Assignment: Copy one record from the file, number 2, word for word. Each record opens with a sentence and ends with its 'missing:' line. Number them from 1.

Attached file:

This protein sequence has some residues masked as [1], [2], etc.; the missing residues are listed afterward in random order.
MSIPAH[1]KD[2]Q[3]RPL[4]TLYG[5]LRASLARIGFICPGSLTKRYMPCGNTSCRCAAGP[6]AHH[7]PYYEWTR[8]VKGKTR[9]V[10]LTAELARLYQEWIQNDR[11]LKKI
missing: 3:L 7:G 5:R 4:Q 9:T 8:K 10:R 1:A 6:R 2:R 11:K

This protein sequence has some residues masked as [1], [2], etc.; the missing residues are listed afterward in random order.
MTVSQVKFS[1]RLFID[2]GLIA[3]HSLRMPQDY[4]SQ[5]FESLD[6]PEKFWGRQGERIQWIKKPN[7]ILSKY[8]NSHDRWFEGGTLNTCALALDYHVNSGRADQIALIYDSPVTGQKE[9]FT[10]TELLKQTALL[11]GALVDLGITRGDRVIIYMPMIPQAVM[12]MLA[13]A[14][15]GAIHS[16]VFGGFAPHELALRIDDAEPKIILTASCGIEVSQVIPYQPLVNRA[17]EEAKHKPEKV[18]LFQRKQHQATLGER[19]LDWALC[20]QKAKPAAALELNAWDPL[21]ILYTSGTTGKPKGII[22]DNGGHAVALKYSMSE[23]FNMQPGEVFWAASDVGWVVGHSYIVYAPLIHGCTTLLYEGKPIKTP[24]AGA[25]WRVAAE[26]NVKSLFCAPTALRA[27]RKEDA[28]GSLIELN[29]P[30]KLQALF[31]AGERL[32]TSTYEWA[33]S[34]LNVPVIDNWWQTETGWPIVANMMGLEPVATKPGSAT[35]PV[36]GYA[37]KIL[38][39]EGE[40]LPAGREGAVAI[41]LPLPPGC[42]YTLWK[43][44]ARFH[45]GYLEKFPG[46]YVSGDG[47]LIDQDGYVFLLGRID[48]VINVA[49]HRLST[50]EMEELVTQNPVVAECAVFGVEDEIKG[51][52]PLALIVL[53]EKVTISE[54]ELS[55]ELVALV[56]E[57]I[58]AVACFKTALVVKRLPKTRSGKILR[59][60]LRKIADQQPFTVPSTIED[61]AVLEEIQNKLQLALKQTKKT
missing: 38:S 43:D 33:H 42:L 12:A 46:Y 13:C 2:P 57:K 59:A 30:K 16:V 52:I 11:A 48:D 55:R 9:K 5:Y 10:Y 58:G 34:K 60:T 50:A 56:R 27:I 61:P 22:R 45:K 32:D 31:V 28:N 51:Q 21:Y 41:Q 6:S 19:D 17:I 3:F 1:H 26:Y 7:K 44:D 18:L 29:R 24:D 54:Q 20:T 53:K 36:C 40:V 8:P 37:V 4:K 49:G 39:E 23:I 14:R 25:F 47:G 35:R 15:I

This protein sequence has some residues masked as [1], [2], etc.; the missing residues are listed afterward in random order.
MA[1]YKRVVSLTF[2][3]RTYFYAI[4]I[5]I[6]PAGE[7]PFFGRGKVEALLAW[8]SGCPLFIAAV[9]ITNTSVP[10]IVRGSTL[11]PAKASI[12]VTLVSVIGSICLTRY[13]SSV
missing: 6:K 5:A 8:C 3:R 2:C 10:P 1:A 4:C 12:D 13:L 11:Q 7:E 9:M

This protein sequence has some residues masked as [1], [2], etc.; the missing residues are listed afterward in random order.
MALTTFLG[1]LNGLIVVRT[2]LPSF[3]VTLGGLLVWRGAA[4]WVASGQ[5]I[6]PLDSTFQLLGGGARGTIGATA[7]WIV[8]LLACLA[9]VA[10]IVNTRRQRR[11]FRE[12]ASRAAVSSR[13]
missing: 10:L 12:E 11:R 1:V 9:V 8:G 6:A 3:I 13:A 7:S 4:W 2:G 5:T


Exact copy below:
This protein sequence has some residues masked as [1], [2], etc.; the missing residues are listed afterward in random order.
MTVSQVKFS[1]RLFID[2]GLIA[3]HSLRMPQDY[4]SQ[5]FESLD[6]PEKFWGRQGERIQWIKKPN[7]ILSKY[8]NSHDRWFEGGTLNTCALALDYHVNSGRADQIALIYDSPVTGQKE[9]FT[10]TELLKQTALL[11]GALVDLGITRGDRVIIYMPMIPQAVM[12]MLA[13]A[14][15]GAIHS[16]VFGGFAPHELALRIDDAEPKIILTASCGIEVSQVIPYQPLVNRA[17]EEAKHKPEKV[18]LFQRKQHQATLGER[19]LDWALC[20]QKAKPAAALELNAWDPL[21]ILYTSGTTGKPKGII[22]DNGGHAVALKYSMSE[23]FNMQPGEVFWAASDVGWVVGHSYIVYAPLIHGCTTLLYEGKPIKTP[24]AGA[25]WRVAAE[26]NVKSLFCAPTALRA[27]RKEDA[28]GSLIELN[29]P[30]KLQALF[31]AGERL[32]TSTYEWA[33]S[34]LNVPVIDNWWQTETGWPIVANMMGLEPVATKPGSAT[35]PV[36]GYA[37]KIL[38][39]EGE[40]LPAGREGAVAI[41]LPLPPGC[42]YTLWK[43][44]ARFH[45]GYLEKFPG[46]YVSGDG[47]LIDQDGYVFLLGRID[48]VINVA[49]HRLST[50]EMEELVTQNPVVAECAVFGVEDEIKG[51][52]PLALIVL[53]EKVTISE[54]ELS[55]ELVALV[56]E[57]I[58]AVACFKTALVVKRLPKTRSGKILR[59][60]LRKIADQQPFTVPSTIED[61]AVLEEIQNKLQLALKQTKKT
missing: 38:S 43:D 33:H 42:L 12:A 46:Y 13:C 2:P 57:K 59:A 30:K 16:V 52:I 11:A 48:D 55:R 9:K 5:Y 10:Y 58:G 34:K 60:T 50:A 56:R 27:I 61:P 22:R 45:K 32:D 31:V 28:N 51:Q 21:Y 41:Q 6:S 19:D 17:I 3:F 1:H 26:Y 7:K 44:D 18:L 29:R 24:D 54:Q 20:T 53:K 36:C 40:V 8:P 37:V 4:K 49:G 39:E 23:I 14:R 25:F 47:G 35:R 15:I